Ok. So it’s been a while since I’ve written anything here. I’m sorry about that. I’ve been busy as all get out. That’s what happens when you’re a college student working your way through college. I’m not going to apologize for it. It’s time to broach a subject that I’ve been putting off writing about for a few months now. Months ago I talked with Rich here about writing a piece on getting into long range shooting without breaking the bank.
Like I said I’m a college student working to put myself through college. I’m doing that by working at a certain big box, large chain sporting goods retailer, as well as for a very well respected local gunsmith. Guns are my passion though, and engineering relating to guns is why I’m going to school. I gave myself a budget of under $2,000 for everything to get started, and I also wanted to be as out of the box as possible. That’s right, no buying a cheap Remington 700 action and letting my gunsmith boss go to town on it. Not everyone has access to that so it truly isn’t fair to write an article on getting into long range shooting out of the box and then doing custom work.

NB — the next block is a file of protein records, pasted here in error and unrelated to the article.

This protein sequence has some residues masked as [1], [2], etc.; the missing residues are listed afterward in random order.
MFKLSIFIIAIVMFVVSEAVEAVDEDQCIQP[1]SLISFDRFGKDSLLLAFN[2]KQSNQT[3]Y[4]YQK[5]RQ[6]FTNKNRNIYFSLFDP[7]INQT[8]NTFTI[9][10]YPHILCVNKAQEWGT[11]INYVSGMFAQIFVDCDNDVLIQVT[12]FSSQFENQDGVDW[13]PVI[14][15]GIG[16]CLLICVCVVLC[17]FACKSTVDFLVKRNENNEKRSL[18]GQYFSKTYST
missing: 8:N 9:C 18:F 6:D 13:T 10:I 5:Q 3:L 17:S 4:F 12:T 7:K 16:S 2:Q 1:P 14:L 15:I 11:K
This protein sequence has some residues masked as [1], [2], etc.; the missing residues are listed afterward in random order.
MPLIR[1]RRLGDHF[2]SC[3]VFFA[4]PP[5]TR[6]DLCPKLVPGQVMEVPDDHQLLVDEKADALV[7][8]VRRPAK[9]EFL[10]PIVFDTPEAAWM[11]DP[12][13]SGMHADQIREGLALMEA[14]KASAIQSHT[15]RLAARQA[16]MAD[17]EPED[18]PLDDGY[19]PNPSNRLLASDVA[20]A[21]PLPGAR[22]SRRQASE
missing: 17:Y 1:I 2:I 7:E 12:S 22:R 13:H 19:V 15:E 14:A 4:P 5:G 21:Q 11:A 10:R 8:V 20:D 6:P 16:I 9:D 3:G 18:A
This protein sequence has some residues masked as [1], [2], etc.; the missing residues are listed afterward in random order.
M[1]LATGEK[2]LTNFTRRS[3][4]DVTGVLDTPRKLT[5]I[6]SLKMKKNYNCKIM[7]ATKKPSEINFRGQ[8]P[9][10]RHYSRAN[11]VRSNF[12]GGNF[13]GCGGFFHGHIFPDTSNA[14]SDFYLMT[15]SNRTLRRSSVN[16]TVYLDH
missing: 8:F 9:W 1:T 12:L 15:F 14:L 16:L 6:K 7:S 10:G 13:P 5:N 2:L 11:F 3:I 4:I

Have a Budget!
The first step you have to take is identify your budget. Having a budget in mind will help you in finding what fits you. It’s definitely nice to dream about some of the multi-thousand dollar guns, but let’s face it not all of us can reasonably afford them. Does your budget also include the glass? A long range rifle is useless without a scope.
I started out by doing a lot of research. First thing I did was talk calibers. There are many out there to choose from, and just as many opinions as there are calibers. Rich was a great help with that as I could bounce information off him and he’d give me wisdom gained through experience. I knew I wanted to go with a 6.5mm cartridge. In the field of ballistics not all calibers are equal and while I’ve got a lot of respect for .308 Winchester, I knew it couldn’t compete with the 6.5mms when it came to ballistics. Not only that but I didn’t want anything that would be a barrel burner either. Really I found myself with only 2 choices at the moment with either .260 Remington or 6.5 Creedmoor.